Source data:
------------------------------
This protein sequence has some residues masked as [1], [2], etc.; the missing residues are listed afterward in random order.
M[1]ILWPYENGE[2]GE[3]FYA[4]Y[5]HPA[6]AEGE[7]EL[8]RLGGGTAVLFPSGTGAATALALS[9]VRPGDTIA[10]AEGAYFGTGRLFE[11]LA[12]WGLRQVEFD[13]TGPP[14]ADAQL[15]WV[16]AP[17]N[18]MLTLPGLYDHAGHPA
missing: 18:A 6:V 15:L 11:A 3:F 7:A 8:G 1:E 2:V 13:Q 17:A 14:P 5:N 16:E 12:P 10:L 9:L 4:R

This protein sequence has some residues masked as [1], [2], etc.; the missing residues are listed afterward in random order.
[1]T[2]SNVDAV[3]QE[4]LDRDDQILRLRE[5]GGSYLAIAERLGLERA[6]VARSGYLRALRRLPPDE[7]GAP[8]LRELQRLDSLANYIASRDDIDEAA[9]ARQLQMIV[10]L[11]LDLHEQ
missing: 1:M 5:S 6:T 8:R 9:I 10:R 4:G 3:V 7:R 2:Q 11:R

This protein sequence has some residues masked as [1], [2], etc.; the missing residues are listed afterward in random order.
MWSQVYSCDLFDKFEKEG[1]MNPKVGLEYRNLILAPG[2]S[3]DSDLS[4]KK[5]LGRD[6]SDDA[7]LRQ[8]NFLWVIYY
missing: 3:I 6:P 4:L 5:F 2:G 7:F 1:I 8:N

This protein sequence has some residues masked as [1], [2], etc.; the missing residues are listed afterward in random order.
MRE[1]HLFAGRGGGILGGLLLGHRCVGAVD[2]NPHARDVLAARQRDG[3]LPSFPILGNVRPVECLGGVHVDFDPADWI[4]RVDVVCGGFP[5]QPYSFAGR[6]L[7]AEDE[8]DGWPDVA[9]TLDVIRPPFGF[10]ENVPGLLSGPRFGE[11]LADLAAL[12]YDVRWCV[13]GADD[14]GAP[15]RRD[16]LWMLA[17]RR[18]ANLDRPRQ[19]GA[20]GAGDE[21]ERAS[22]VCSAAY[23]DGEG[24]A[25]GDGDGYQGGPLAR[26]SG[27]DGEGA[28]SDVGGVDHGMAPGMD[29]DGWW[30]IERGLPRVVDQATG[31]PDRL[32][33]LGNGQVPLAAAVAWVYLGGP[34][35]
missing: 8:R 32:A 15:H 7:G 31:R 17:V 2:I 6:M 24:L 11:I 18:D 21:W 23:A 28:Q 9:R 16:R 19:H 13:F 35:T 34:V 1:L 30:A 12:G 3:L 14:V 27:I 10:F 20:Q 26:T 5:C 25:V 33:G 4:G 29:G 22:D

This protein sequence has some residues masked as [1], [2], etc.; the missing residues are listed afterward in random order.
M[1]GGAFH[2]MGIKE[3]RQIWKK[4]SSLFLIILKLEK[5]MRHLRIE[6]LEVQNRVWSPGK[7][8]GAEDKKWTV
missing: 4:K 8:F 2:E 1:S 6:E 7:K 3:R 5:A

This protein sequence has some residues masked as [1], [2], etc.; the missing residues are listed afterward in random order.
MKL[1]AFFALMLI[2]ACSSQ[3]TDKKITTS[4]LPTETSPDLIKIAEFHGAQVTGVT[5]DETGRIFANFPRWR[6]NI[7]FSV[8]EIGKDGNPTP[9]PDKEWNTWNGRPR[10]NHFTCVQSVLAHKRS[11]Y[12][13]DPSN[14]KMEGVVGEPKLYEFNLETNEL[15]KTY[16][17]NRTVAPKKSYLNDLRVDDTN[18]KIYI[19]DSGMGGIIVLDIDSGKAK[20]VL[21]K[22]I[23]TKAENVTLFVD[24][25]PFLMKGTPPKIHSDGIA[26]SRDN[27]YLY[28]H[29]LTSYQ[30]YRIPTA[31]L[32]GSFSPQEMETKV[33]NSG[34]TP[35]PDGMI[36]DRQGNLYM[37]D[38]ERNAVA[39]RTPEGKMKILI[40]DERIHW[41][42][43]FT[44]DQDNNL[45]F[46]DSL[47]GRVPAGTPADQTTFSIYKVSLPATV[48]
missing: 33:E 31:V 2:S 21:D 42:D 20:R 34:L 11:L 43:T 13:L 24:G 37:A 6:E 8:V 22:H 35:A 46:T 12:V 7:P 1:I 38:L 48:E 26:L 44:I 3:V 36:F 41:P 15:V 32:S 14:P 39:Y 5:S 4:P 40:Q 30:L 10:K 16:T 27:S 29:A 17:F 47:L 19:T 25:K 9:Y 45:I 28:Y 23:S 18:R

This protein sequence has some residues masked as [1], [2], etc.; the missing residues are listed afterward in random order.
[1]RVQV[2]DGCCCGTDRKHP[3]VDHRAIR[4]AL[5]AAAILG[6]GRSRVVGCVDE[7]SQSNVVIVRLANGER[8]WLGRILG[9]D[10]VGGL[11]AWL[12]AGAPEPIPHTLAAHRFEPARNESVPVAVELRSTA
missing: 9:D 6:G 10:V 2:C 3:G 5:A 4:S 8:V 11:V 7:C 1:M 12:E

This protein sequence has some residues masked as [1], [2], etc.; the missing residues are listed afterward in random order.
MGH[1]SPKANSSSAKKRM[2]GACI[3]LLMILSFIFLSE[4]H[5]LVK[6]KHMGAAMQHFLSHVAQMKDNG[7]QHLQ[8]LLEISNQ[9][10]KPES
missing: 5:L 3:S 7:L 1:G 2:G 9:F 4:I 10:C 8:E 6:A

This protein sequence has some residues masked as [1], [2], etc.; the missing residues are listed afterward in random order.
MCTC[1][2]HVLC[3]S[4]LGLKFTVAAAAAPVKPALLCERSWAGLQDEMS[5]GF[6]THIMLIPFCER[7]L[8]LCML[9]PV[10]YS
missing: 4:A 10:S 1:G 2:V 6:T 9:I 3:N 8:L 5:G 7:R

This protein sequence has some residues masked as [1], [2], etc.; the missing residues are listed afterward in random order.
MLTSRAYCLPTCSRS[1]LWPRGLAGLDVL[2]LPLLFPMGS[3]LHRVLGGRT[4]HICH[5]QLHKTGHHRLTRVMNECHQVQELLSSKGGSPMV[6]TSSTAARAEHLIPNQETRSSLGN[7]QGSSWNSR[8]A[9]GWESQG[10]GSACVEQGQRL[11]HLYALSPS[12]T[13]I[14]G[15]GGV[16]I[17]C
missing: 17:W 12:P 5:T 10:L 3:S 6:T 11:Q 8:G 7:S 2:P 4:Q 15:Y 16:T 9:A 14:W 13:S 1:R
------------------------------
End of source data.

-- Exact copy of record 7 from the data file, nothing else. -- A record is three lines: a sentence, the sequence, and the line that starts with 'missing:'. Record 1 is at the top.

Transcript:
This protein sequence has some residues masked as [1], [2], etc.; the missing residues are listed afterward in random order.
[1]RVQV[2]DGCCCGTDRKHP[3]VDHRAIR[4]AL[5]AAAILG[6]GRSRVVGCVDE[7]SQSNVVIVRLANGER[8]WLGRILG[9]D[10]VGGL[11]AWL[12]AGAPEPIPHTLAAHRFEPARNESVPVAVELRSTA
missing: 9:D 6:G 10:V 2:C 3:G 5:A 4:S 8:V 11:V 7:C 1:M 12:E